Mini-tour went well!!!! I loved it actually. I was knackered at the end of it but not lie-me-down-for-a-month knackered.. just quietly worn out from 4 days of chatting and interacting with lovely people.
Worn out but happy, and very full of warmth and satisfaction after having met a bunch of brave sober people working hard to turn their lives around… and also a bunch of hard-working caring people trying hard to improve our drinking culture (all the organizers.. public health workers and the like….)
The turnout was good.. one event in particular was quite a big crowd (70ish).. the other three were smaller but that made them intimate and chatty and warm which I enjoyed. I think maybe the organizers were disappointed in the turnout (not disappointed in me, just sad that more people didn't come to hear me talk) but I wasn't surprised to be honest. A big chunk of my presentation is about how great online recovery is because of it's safe/private nature (you can tap into it from home from behind the safety of your computer, you can hide your real identity and no-one judges you for it and you can still make real, strong, tangible connections.. etc etc) so really coming out of your home and into a community hall to hear someone speak flies in the face of all of that. It's scary, so I wasn't surprised.
And I was really proud of myself that I ate well throughout the four days and drank lots of water and slept pretty good and kept myself 'in the moment', and remembered to appreciate the beautiful scenery that Central Otago has to offer.
I don't know what it is about me but I don't get nervous before I talk. I just stand there listening to the person introducing me and think calmly about what I'm about to say. I'd practiced my presentation a bunch of times beforehand - it was an hour long with about 20 slides in a powerpoint presentation; photos of me at 15 when I started drinking, photos of me drunk later on, photos of me at 39 the high-functioning boozer "classic example of the outsides not matching the insides", a few one-word slides when I talk about specific techniques I used when re-training my brain out of a lifetime of boozing, screen shots from my blog and Living Sober, photos of me crying on the TV, my book cover etc etc….. I just tell the story.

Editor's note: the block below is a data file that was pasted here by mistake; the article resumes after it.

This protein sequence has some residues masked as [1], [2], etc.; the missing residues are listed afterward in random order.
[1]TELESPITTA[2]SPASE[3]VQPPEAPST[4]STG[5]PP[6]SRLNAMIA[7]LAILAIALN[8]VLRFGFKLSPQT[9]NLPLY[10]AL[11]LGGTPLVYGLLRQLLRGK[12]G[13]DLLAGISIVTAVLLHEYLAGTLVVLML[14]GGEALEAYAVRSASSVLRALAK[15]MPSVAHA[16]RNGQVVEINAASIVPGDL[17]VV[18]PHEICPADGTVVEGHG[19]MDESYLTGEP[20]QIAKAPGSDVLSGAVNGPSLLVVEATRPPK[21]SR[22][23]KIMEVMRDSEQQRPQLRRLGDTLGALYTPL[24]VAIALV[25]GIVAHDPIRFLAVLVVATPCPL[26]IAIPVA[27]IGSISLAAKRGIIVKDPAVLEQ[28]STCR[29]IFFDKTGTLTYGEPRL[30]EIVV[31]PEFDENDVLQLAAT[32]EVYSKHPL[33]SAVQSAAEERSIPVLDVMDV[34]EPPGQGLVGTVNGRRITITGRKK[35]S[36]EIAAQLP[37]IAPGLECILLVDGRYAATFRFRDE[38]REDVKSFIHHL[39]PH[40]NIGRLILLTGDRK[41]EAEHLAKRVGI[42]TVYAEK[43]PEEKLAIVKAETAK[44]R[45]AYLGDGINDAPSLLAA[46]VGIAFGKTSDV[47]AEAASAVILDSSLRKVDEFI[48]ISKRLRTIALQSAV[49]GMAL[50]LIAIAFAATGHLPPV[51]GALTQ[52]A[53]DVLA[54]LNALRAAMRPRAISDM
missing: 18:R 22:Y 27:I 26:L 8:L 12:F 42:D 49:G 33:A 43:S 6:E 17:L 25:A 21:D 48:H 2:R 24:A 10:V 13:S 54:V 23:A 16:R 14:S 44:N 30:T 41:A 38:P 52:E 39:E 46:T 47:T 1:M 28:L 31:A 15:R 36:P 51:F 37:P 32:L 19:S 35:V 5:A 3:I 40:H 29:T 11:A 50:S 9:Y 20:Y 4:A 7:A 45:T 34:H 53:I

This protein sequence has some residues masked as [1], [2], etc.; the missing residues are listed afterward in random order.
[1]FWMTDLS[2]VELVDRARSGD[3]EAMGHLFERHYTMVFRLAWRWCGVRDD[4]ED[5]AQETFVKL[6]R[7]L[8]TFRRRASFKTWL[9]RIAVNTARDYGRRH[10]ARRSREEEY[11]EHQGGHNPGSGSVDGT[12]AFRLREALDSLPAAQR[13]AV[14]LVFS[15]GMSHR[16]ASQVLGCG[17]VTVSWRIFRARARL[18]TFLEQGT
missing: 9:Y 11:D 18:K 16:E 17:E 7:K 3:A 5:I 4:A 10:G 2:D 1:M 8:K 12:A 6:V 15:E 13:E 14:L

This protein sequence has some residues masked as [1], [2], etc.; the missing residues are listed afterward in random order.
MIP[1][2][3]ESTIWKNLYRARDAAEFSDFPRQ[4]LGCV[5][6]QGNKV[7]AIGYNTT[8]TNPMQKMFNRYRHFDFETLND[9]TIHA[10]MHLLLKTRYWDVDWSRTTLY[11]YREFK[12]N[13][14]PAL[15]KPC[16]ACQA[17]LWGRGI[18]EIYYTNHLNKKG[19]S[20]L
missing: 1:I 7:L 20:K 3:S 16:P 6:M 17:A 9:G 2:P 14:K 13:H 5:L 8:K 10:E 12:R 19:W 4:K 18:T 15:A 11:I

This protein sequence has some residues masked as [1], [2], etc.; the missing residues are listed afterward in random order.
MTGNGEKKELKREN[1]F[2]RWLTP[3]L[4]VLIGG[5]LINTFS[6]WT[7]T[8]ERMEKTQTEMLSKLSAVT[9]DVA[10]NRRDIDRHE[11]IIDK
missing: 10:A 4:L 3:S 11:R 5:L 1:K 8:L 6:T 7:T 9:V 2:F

I actually cried on two of the evenings when reliving my last drinking days. I did not expect that to happen. It was intense, but ok. It's real. I can't hide the depth of feeling that comes with getting sober.
And always I'd imagine my one person that I do all of this for. The imaginary figure that I have created in my mind, a woman in shadow looking scared and miserable, trapped in a boozy hell, whispering to me "don't stop, don't stop".. it's her I'm doing all of this for and I don't care what anyone else thinks of me.
I got an email yesterday from someone that came to my last talk. It read "Thank you so much for being so open and honest with your sobriety. Today is my first day of not drinking in over 15 years. Wish me luck."
That makes the whole trip worthwhile in my book.
Love, Mrs D xxx